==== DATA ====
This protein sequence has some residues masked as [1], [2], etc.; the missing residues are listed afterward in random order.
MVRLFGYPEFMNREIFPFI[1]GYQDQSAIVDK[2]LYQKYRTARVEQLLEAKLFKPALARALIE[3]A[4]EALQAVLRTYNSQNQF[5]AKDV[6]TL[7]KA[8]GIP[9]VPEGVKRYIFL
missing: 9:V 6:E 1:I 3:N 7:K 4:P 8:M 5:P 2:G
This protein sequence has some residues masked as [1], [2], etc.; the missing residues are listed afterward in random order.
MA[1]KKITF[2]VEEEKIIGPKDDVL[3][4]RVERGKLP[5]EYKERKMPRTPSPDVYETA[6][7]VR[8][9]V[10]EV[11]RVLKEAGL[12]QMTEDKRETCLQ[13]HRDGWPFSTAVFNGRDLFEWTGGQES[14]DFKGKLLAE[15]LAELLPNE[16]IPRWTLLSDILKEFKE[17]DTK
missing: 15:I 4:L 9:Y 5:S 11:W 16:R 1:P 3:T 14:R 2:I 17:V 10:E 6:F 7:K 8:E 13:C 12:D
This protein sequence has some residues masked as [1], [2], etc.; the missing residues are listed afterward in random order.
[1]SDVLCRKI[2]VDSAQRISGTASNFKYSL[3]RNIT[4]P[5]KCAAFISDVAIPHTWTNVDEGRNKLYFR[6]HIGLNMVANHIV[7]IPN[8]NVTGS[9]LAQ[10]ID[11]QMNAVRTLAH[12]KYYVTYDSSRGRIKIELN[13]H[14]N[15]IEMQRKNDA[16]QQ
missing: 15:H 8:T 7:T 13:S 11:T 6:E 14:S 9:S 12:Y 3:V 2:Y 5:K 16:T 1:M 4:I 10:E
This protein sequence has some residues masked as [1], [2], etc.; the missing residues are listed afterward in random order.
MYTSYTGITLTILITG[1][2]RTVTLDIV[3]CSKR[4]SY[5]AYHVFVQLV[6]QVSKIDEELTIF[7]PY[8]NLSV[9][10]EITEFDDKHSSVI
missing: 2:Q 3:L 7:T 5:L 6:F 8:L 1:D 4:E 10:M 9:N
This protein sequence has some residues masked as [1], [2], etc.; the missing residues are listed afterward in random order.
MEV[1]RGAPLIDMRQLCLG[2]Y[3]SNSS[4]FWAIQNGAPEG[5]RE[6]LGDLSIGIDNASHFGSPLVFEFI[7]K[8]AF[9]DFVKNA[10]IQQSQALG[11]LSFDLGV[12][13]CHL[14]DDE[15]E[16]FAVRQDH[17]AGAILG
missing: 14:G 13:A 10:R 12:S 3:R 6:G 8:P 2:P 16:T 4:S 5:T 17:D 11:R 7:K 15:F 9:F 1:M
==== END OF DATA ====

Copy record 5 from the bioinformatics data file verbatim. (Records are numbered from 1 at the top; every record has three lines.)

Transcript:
This protein sequence has some residues masked as [1], [2], etc.; the missing residues are listed afterward in random order.
MEV[1]RGAPLIDMRQLCLG[2]Y[3]SNSS[4]FWAIQNGAPEG[5]RE[6]LGDLSIGIDNASHFGSPLVFEFI[7]K[8]AF[9]DFVKNA[10]IQQSQALG[11]LSFDLGV[12][13]CHL[14]DDE[15]E[16]FAVRQDH[17]AGAILG
missing: 14:G 13:A 10:R 12:S 3:R 6:G 8:P 2:P 16:T 4:S 5:T 17:D 11:R 7:K 15:F 9:F 1:M